Scary New Asteroid Impact Map Shows Space Rocks Hit Us ‘All The Time’
If you’re the sort of person who worries about asteroids, a new map from NASA’s Near Earth Object Program is unlikely to offer much reassurance. It shows that during the 20-year period from 1994 to 2013, the Earth’s atmosphere was hit by small asteroids resulting in fireballs (bolides) on at least 556 separate occasions–or essentially “all the time,” the agency said in a written statement released in conjunction with the map.
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Most of the asteroids that came our way burned up harmlessly before hitting the ground–evidence that the atmosphere “does a great job of protecting Earth from small asteroids,” program executive Lindley Johnson said in the statement. The notable exception was the so-called Chelyabinsk meteor event, in which an asteroid measuring 17 to 20 meters in diameter exploded over the Russian city of Chelyabinsk on Feb. 15, 2013.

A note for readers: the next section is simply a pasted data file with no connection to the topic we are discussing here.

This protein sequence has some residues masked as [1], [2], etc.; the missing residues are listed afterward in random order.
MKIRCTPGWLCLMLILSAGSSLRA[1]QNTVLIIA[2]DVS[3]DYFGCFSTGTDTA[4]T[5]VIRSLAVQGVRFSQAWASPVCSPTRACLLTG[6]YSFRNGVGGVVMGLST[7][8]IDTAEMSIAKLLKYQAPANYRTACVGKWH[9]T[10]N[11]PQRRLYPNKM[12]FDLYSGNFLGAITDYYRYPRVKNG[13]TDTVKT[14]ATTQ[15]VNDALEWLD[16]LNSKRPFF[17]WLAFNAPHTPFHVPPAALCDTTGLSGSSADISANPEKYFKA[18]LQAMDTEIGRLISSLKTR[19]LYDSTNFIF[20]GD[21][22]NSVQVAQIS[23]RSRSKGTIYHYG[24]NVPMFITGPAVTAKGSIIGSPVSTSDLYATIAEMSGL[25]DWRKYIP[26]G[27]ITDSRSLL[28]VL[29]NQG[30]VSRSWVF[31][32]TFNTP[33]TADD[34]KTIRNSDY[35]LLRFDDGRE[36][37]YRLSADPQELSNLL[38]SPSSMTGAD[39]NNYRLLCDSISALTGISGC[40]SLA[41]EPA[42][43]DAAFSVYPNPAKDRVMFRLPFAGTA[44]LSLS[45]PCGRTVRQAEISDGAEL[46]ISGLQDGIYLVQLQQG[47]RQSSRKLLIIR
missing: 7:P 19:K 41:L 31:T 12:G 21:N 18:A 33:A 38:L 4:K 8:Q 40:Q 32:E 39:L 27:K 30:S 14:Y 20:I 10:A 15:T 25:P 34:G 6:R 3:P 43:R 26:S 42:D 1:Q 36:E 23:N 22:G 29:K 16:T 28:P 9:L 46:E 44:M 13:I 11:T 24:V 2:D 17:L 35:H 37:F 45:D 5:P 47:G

The Chelyabinsk meteor blew out windows and injured more than 1,000 people. But that event would pale in comparison to the devastation an even bigger asteroid strike could bring.
Just how worried should we be?
“Asteroid impacts are an extremely unlikely event, but a large one can have potentially bad consequences,” Dr. Amy Mainzer, deputy project —> Read More Here